3. 3. Before we start… Two Pens likes to teach interactively. That means we talk and you respond. We throw out headline prompts. You try them out. Are you game?
    4. 4. RESPOND IN CHAT WITH IDEAS FOR HEADLINES AND VISUALS. WE’LL RESPOND.
    5. 5. Headline writing is not divine inspiration. It is creativity in service to the CUSTOMER.
    6. 6. The job of a headline is to attract attention.
    7. 7. THE THREE SECOND RULE: YOU HAVE MORE TIME TO PICK UP A PIECE OF TOAST FROM THE FLOOR THAN YOU DO TO GET A HEADLINE ACROSS.
    8. 8. OUR CRITERIA FOR WHETHER A HEADLINE IS WORKING 1. DOES IT GET YOUR ATTENTION?
    9. 9. OUR CRITERIA FOR WHETHER A HEADLINE IS WORKING 1. DOES IT GET YOUR ATTENTION? 2. IS IT ENGAGING?
    10. 10. OUR CRITERIA FOR WHETHER A HEADLINE IS WORKING 1. DOES IT GET YOUR ATTENTION? 2. IS IT ENGAGING? 3. IS THERE A PROMISE?
    11. 11. OUR CRITERIA FOR WHETHER A HEADLINE IS WORKING 1. DOES IT GET YOUR ATTENTION? 2. IS IT ENGAGING? 3. IS THERE A PROMISE? 4. IS IT ON STRATEGY?
    12. 12. ALL HEADLINES MUST SAY ONE (!!!) ONE THING. NET TAKEAWAY/CREATIVE STRATEGY STATEMENT = SINGLE COMPELLING PROMISE
    13. 13. IN ENGLISH:
    14. 14. THE THREE SECOND RULE WAYS TO
    15. 15. 1. Clarity usually trumps cleverness.
    16. 16. COMPARE & CONTRAST: OVERSTUFFED INDUSTRY JARGON VERSUS...
    17. 17. . …SIMPLE AND PLAIN ENGLISH.
    18. 18. HANDS ON EXERCISE 1.Think about an upcoming blog post. 2.Write a straight forward, clear headline that’s easy to get. POST IN CHAT.
    19. 19. 2. EMPATHIZE WITH CUSTOMERS’ PROBLEM
    20. 20. HANDS-ON EXERCISE: 1. Think of a problem your customers face. 2. Write a headline that empathizes with this problem.
    21. 21. 3. Entertain by being unexpected Cynthia Hartwig, Co-Founder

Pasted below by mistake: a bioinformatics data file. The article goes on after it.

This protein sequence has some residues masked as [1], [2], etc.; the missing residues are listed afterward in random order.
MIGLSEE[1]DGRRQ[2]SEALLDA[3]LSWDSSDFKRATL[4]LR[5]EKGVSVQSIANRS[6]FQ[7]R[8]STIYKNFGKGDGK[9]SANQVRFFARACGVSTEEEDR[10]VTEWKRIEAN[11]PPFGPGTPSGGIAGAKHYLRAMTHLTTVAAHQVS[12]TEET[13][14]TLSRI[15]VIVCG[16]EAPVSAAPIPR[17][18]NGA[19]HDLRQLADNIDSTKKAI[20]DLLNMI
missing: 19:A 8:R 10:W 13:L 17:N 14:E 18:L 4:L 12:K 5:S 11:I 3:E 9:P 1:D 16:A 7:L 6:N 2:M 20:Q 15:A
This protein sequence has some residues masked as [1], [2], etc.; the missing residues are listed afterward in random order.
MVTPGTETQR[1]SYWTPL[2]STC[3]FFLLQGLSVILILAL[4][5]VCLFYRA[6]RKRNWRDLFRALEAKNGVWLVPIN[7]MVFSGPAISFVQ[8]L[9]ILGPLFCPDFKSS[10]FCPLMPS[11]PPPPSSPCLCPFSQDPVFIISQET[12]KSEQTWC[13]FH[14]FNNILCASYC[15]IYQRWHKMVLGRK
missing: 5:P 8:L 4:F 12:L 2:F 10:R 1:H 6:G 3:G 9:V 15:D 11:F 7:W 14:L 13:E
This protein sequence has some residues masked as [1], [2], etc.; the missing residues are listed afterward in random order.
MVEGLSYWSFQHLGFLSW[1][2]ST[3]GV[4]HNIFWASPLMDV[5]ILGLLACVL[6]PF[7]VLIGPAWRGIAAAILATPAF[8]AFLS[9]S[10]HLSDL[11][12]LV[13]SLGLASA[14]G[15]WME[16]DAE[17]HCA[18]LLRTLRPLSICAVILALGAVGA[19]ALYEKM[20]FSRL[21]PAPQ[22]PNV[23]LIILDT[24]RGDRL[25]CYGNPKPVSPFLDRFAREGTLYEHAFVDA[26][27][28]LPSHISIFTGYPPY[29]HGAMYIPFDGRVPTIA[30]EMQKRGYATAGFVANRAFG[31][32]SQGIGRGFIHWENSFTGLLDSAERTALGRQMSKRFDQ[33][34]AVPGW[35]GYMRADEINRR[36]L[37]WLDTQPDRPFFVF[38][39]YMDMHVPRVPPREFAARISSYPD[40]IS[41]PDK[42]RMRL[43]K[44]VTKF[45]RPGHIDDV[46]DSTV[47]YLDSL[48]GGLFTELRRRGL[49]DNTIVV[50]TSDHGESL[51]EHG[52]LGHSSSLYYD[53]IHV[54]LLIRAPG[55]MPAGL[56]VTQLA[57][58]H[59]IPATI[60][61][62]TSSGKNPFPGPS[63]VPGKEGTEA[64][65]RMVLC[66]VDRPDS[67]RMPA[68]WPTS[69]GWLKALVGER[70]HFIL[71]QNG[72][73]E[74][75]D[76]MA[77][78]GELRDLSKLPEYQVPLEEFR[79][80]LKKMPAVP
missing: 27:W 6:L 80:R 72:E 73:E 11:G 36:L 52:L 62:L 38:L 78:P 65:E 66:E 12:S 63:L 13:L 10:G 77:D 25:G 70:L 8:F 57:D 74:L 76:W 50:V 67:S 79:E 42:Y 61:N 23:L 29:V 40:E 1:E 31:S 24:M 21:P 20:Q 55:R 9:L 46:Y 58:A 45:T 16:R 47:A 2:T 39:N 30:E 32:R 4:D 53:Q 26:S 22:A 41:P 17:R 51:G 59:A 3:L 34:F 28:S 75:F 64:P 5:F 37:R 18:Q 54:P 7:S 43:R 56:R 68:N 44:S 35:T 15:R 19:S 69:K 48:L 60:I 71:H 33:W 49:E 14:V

22. 22. http://www.youtube.com/watch?v=32p8d6OudgU Entertain by being unexpected
    23. 23. HANDS-ON EXERCISE: 1. Think of something that’s unusual or unique about your company or industry. 2. Write a headline that reveals this surprising fact.
    24. 24. 4. Pose a challenge by asking & answering a question.
    25. 25. HANDS-ON EXERCISE: 1. Think of a question you could pose. 2. Write a headline that the reader has to answer.
    26. 26. 5. IMHO: Weigh in or Report on Debate Challenges by asking & answering a question Short post. Promotes enthusiasts & MVPs
    27. 27. 6. IDENTIFY WITH AUDIENCE BY MAKING THEM LAUGH
    28. 28. 7. STATE THE PROBLEM
    29. 29. 8. USEVISUALSTO MAKE HEADLINES WORK BETTER. Headlines need visuals because they are LAZY.
    30. 30. The best headlines and visuals require reader involvement.
    31. 31. This is called a “See-and-Say Headline.
    32. 32. This communication requires involvement.
    33. 33. HANDS-ON EXERCISE: Help the Headline Tell A Story with an image. Brainstorm 3-4 images that work with the “Something Missing” Microsoft post. POSTYOURVISUAL IDEA IN CHAT.
    34. 34. Why do these headlines work? POST YOUR IDEAS IN CHAT.
    35. 35. WHAT MAKES A GREAT HEADLINE? ASK THESE QUESTIONS. 1. Did it make you stop in your tracks? 2. Did it tell you something you didn’t know? 3. Did it promise something you want?
    36. 36. THANK YOU FOR FOLLOWING US. HTTP:WWW.TWOPENS.COM HTTP://WWW.SVCSEATTLE.COM @twopens2 (Cynthia Hartwig) @emilywarn (Emily Warn